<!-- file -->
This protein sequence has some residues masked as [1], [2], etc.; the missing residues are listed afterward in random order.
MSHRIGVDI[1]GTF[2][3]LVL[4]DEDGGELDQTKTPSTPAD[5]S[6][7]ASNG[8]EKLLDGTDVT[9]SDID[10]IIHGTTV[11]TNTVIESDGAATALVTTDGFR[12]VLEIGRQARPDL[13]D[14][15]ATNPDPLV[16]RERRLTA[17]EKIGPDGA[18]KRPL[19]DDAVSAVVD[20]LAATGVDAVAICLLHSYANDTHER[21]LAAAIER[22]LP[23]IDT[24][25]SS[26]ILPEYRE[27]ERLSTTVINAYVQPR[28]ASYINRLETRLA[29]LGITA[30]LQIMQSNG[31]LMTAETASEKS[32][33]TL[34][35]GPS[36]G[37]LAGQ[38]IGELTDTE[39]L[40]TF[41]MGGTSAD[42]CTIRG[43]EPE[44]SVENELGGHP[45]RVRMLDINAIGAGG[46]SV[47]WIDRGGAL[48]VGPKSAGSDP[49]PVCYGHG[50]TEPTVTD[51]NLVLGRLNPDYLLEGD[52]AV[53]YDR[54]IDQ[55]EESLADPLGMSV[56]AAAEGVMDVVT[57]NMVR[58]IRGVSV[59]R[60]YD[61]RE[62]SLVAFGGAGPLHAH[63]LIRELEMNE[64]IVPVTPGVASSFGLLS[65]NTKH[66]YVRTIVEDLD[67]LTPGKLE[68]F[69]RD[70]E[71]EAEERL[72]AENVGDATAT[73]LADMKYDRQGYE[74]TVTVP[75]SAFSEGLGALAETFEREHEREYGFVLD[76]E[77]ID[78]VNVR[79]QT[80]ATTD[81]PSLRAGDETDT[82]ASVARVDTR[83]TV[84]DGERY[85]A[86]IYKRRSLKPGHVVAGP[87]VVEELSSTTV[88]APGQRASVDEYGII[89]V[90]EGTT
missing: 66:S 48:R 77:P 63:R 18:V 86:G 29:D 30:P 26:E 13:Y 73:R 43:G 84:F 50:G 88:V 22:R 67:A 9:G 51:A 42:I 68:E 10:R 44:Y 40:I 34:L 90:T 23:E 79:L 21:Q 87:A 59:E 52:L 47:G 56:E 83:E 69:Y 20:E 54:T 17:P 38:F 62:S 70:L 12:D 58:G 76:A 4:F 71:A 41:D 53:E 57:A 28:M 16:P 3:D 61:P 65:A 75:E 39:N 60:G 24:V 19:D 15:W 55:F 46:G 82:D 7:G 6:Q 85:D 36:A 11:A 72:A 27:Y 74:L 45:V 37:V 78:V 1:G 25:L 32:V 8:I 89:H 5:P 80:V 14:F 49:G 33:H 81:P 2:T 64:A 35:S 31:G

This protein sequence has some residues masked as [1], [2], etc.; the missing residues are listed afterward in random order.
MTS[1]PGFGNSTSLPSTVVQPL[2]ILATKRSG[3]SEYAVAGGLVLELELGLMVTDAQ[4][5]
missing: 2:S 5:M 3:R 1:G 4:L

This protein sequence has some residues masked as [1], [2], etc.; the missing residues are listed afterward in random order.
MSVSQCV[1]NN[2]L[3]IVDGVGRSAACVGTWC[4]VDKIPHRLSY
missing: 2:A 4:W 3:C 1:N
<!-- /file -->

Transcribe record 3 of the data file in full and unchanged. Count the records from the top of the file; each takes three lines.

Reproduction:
This protein sequence has some residues masked as [1], [2], etc.; the missing residues are listed afterward in random order.
MSVSQCV[1]NN[2]L[3]IVDGVGRSAACVGTWC[4]VDKIPHRLSY
missing: 2:A 4:W 3:C 1:N